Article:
By Gunnar Springfeldt
The Philippines has had its fair share of weather-related disasters. The devastating typhoon Haiyan, or Yolanda as it is called locally, is one of more than 20 storms to have hit the shores of the 100-million inhabited island nation. In addition, a serious earthquake killed hundreds of people, while a ferry disaster in the provincial town of Cebu recently contributed to the death toll.
Nonetheless, until Haiyan, another story has dominated the Filipino news flow this year: the “pork barrel” scandal. The leading Manila daily, The Philippine Daily Inquirer, is responsible for breaking this news story that will change the country forever, and that has seen tens of thousands of Filipinos take to the streets.
This is a story about how brave editors choose to publish.
In early May of this year, Nancy Carvajal, the Inquirer reporter assigned to cover the National Bureau of Investigation (NBI – the Philippine equivalent of the FBI), asked to meet with a representative of the task force that rescued Benhur Luy, a man who had been detained for a number of months by his employer, Janet Lim-Napoles.
It was impossible for her to know that Luy had a shocking story to tell the NBI. It was to become the biggest scoop ever for The Inquirer and a story that shocked an entire nation. Tens of thousands of Filipinos took to the streets. The continued reporting of the legal and political process has been breaking news more or less daily in the Philippines. The number of page views at The Inquirer website increased by 42 percent, while unique visitors rose by over 30 percent.
The story broke on Friday, 12 July 2013. Nancy Carvajal’s opening passages sum-up very well what the scandal is all about:
“The National Bureau of Investigation is looking into allegations that the government has been defrauded of some 10 billion pesos (about 170 million Euros) over the past 10 years by a syndicate using funds from the ‘pork barrel’ of lawmakers and various government agencies for scores of ghost projects.
“Described by an NBI investigator as the ‘mother of all scams,’ the con game came to light in March following the kidnapping – and subsequent rescue – of an employee of a trading company, JLN Corp., which was purportedly behind the scheme, according to sworn affidavits and interviews conducted by The Inquirer.”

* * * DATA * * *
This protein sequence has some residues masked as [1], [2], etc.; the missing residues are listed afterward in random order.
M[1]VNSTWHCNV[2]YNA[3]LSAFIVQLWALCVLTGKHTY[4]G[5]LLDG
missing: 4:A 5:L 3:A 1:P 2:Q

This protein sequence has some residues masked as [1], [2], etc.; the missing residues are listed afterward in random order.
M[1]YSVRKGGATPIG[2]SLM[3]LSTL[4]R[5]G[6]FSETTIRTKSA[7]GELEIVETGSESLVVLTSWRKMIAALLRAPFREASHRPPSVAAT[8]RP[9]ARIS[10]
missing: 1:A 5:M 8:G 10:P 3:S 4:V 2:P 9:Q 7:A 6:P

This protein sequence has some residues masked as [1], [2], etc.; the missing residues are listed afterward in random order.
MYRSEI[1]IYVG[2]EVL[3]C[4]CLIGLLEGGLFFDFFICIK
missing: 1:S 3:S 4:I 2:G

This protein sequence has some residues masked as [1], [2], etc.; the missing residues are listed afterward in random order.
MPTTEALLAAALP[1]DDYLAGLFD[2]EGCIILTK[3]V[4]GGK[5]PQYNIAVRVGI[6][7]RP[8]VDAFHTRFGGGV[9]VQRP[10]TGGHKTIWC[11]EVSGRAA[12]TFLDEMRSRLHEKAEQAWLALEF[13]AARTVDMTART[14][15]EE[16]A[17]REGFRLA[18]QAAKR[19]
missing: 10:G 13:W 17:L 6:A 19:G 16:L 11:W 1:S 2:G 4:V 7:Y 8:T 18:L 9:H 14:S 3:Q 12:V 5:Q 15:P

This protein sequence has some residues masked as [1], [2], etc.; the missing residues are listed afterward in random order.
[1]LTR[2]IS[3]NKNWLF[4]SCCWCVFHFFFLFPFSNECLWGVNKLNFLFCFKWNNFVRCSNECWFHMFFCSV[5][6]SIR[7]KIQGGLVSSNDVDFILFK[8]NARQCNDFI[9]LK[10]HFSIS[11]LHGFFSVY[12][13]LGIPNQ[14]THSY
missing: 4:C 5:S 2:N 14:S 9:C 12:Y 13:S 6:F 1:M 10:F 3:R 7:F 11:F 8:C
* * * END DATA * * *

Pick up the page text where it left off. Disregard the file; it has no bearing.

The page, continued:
“The center of attention is the owner and leader of JLN Corp, Janet Lim Napoles, a woman well known in the Manila jet-set crowd and very well connected in the political and the financial community. According to the allegations, Napoles had set up about 20 fake NGOs that were recipients of so-called ‘pork barrel’ funds – tax payers’ money that is given to Filipino congress politicians for funding needed local development projects in their own constituencies. She has denied the allegations.
“Napoles’ alleged role was to perform money laundering within her corporation so that the tax payers’ money could be directed to people it was not intended for, not least some politicians themselves.”
Letty Jimenez-Magsanoc, also known as LJM, is the editor-in-chief of The Inquirer. She made the decision to publish after two months of deliberations. The Inquirer’s investigative team and other reporters were involved in the fact checking and editorial planning processes.
This is LJM’s own story about the editorial process:
“In May I agreed to meet with the NBI man. Nancy Carvajal outlined to me what he was going to tell me, most of which was hard to believe. While talking to me late at night in the office, he nearly broke down. He was overcome by the massive plunder and corruption perpetrated by VIPs in government. Or, was he scared silly of the explosive information that he had at hand with notarized affidavits, not only from Benhur Luy but from at least six others who had been made presidents of the fake NGOs set up by Napoles as depositories of legislators’ ‘pork’?
“The source said that the justice department had ordered the NBI to investigate the shocker which had been accidentally uncovered after the rescue of Benhur Luy”.
In an interview with LJM, I wanted to probe more into the story behind publication…
Gunnar Springfeldt is a consultant in his own company, Springfeldt Media. Earlier this year he left his position as VP of Development at the Stampen Media Group in Sweden. His background is in journalism and primarily he was a business reporter at Göteborgs-Posten. Gunnar has been a member of both WAN-IFRA’s Advisory Council and the European Committee. He is now taking active part in a new Free Speech initiative that is developed around Gothenburg University in Sweden.